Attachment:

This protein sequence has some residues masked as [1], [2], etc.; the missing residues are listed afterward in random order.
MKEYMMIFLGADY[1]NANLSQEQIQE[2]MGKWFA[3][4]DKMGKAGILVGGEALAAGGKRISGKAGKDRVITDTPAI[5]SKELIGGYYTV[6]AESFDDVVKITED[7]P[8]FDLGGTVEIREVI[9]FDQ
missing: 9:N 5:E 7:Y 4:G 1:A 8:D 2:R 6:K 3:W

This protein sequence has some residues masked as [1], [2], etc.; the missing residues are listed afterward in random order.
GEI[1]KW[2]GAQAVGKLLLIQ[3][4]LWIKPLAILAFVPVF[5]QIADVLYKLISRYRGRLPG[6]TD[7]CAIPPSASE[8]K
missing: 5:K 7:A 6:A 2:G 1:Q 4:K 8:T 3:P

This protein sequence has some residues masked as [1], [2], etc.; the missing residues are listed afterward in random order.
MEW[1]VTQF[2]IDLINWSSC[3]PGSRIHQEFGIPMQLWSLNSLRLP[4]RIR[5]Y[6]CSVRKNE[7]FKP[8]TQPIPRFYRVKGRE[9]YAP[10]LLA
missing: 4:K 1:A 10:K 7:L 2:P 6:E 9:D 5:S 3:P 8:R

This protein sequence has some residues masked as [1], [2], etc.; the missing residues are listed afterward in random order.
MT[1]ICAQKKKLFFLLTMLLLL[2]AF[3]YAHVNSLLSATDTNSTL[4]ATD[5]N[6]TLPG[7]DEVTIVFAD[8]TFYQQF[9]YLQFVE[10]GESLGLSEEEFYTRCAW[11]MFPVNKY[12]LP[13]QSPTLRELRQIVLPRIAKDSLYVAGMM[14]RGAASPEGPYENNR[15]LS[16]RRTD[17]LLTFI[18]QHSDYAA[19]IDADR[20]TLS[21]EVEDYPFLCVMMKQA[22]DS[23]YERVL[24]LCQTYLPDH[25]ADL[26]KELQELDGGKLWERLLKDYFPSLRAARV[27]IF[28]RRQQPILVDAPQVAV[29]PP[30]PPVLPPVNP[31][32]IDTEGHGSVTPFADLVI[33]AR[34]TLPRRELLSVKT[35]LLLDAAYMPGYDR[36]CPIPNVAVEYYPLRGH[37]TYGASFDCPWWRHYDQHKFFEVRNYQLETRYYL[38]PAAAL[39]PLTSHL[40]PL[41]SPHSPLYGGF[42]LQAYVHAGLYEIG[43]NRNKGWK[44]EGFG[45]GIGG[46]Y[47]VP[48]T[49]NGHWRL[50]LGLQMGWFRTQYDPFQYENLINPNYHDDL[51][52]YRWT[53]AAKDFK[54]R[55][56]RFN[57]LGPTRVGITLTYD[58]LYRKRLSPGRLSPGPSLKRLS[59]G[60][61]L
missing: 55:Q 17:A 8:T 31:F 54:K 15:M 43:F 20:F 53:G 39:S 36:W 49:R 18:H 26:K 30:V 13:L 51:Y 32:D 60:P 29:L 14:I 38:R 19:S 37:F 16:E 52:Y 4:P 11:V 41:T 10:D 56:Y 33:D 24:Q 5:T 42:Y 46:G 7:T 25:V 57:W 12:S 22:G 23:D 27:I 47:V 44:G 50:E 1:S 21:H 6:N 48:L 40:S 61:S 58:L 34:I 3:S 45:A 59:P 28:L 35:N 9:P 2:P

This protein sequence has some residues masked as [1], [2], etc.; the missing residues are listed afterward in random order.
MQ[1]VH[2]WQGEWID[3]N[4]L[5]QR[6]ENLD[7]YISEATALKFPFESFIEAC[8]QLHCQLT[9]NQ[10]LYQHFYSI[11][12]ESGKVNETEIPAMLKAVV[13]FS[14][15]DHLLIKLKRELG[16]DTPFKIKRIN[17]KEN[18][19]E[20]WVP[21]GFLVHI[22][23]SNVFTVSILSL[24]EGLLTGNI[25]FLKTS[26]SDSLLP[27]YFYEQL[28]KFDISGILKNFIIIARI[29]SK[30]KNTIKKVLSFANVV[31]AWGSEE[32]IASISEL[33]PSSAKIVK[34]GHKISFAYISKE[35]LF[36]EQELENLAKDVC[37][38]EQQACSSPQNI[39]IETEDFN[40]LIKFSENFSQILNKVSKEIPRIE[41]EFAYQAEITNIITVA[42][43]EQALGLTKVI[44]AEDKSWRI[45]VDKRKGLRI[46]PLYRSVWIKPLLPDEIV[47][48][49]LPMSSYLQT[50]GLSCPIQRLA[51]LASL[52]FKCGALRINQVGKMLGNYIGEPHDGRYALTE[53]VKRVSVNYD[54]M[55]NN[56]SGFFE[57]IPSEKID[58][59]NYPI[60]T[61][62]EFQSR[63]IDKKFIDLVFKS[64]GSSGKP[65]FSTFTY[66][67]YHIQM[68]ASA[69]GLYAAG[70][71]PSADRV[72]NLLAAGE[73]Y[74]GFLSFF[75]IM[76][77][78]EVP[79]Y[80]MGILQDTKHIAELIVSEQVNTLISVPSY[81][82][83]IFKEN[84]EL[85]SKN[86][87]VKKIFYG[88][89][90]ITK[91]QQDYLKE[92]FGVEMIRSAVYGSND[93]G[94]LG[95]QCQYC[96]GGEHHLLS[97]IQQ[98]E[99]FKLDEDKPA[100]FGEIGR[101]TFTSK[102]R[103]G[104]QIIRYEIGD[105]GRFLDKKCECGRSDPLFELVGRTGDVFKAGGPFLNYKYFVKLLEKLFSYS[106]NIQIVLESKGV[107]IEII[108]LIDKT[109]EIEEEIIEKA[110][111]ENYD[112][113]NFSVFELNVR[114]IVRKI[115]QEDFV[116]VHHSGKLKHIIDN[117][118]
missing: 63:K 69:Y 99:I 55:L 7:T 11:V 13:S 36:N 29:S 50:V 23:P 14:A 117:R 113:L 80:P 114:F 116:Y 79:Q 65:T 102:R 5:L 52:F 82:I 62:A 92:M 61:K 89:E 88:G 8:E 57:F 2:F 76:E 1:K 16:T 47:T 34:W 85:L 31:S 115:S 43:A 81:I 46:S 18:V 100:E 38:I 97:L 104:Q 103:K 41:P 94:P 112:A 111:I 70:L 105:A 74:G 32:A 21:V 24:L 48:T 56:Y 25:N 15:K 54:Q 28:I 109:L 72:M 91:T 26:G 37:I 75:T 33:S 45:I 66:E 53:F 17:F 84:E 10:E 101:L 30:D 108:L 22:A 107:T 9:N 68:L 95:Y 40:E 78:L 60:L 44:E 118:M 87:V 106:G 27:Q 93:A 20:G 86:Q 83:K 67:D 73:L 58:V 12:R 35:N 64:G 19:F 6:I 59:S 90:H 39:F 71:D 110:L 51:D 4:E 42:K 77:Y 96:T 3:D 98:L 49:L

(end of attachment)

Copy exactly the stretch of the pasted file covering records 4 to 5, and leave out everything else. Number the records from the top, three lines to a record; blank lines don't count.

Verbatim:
This protein sequence has some residues masked as [1], [2], etc.; the missing residues are listed afterward in random order.
MT[1]ICAQKKKLFFLLTMLLLL[2]AF[3]YAHVNSLLSATDTNSTL[4]ATD[5]N[6]TLPG[7]DEVTIVFAD[8]TFYQQF[9]YLQFVE[10]GESLGLSEEEFYTRCAW[11]MFPVNKY[12]LP[13]QSPTLRELRQIVLPRIAKDSLYVAGMM[14]RGAASPEGPYENNR[15]LS[16]RRTD[17]LLTFI[18]QHSDYAA[19]IDADR[20]TLS[21]EVEDYPFLCVMMKQA[22]DS[23]YERVL[24]LCQTYLPDH[25]ADL[26]KELQELDGGKLWERLLKDYFPSLRAARV[27]IF[28]RRQQPILVDAPQVAV[29]PP[30]PPVLPPVNP[31][32]IDTEGHGSVTPFADLVI[33]AR[34]TLPRRELLSVKT[35]LLLDAAYMPGYDR[36]CPIPNVAVEYYPLRGH[37]TYGASFDCPWWRHYDQHKFFEVRNYQLETRYYL[38]PAAAL[39]PLTSHL[40]PL[41]SPHSPLYGGF[42]LQAYVHAGLYEIG[43]NRNKGWK[44]EGFG[45]GIGG[46]Y[47]VP[48]T[49]NGHWRL[50]LGLQMGWFRTQYDPFQYENLINPNYHDDL[51][52]YRWT[53]AAKDFK[54]R[55][56]RFN[57]LGPTRVGITLTYD[58]LYRKRLSPGRLSPGPSLKRLS[59]G[60][61]L
missing: 55:Q 17:A 8:T 31:F 54:K 15:M 43:F 20:F 53:G 39:S 36:W 49:R 18:H 26:K 30:V 13:L 51:Y 32:D 60:P 29:L 14:I 38:R 19:S 37:F 16:E 52:Y 4:P 11:V 41:T 10:D 56:Y 33:D 24:Q 5:T 42:Y 46:G 7:T 25:V 57:W 12:S 22:G 23:D 27:I 47:V 44:G 50:E 1:S 21:H 6:N 48:L 40:S 61:S 58:L 34:I 3:S 45:A 59:P 28:L 35:N 9:P 2:P

This protein sequence has some residues masked as [1], [2], etc.; the missing residues are listed afterward in random order.
MQ[1]VH[2]WQGEWID[3]N[4]L[5]QR[6]ENLD[7]YISEATALKFPFESFIEAC[8]QLHCQLT[9]NQ[10]LYQHFYSI[11][12]ESGKVNETEIPAMLKAVV[13]FS[14][15]DHLLIKLKRELG[16]DTPFKIKRIN[17]KEN[18][19]E[20]WVP[21]GFLVHI[22][23]SNVFTVSILSL[24]EGLLTGNI[25]FLKTS[26]SDSLLP[27]YFYEQL[28]KFDISGILKNFIIIARI[29]SK[30]KNTIKKVLSFANVV[31]AWGSEE[32]IASISEL[33]PSSAKIVK[34]GHKISFAYISKE[35]LF[36]EQELENLAKDVC[37][38]EQQACSSPQNI[39]IETEDFN[40]LIKFSENFSQILNKVSKEIPRIE[41]EFAYQAEITNIITVA[42][43]EQALGLTKVI[44]AEDKSWRI[45]VDKRKGLRI[46]PLYRSVWIKPLLPDEIV[47][48][49]LPMSSYLQT[50]GLSCPIQRLA[51]LASL[52]FKCGALRINQVGKMLGNYIGEPHDGRYALTE[53]VKRVSVNYD[54]M[55]NN[56]SGFFE[57]IPSEKID[58][59]NYPI[60]T[61][62]EFQSR[63]IDKKFIDLVFKS[64]GSSGKP[65]FSTFTY[66][67]YHIQM[68]ASA[69]GLYAAG[70][71]PSADRV[72]NLLAAGE[73]Y[74]GFLSFF[75]IM[76][77][78]EVP[79]Y[80]MGILQDTKHIAELIVSEQVNTLISVPSY[81][82][83]IFKEN[84]EL[85]SKN[86][87]VKKIFYG[88][89][90]ITK[91]QQDYLKE[92]FGVEMIRSAVYGSND[93]G[94]LG[95]QCQYC[96]GGEHHLLS[97]IQQ[98]E[99]FKLDEDKPA[100]FGEIGR[101]TFTSK[102]R[103]G[104]QIIRYEIGD[105]GRFLDKKCECGRSDPLFELVGRTGDVFKAGGPFLNYKYFVKLLEKLFSYS[106]NIQIVLESKGV[107]IEII[108]LIDKT[109]EIEEEIIEKA[110][111]ENYD[112][113]NFSVFELNVR[114]IVRKI[115]QEDFV[116]VHHSGKLKHIIDN[117][118]
missing: 63:K 69:Y 99:I 55:L 7:T 11:V 13:S 36:N 29:S 50:V 23:P 14:A 117:R 113:L 80:P 114:F 116:Y 79:Q 65:T 102:R 5:L 52:F 82:I 62:A 92:M 61:K 89:E 88:G 8:E 57:F 2:F 76:E 1:K 16:T 47:T 34:W 85:L 31:S 115:S 43:A 81:I 46:S 18:V 100:E 38:I 97:L 104:Q 103:K 41:P 94:P 112:A 111:I 70:L 105:A 74:G 32:A 21:V 24:L 48:T 56:Y 25:N 15:K 54:Q 28:I 109:L 72:M 91:T 26:G 37:I 75:T 33:S 45:I 66:E 53:F 17:F 84:E 10:E 101:L 30:D 108:L 22:A 107:T 9:N 68:L 95:Y 40:E 78:L 60:L 44:E 118:M 87:V 106:G 27:Q 93:A 20:G 86:Q 83:K 67:D 73:L 58:V 12:R 35:N 64:G 19:F 6:I 59:S 90:H 39:F 71:D 110:L 51:D 4:E 42:K 77:Y 96:T 3:D 98:L 49:L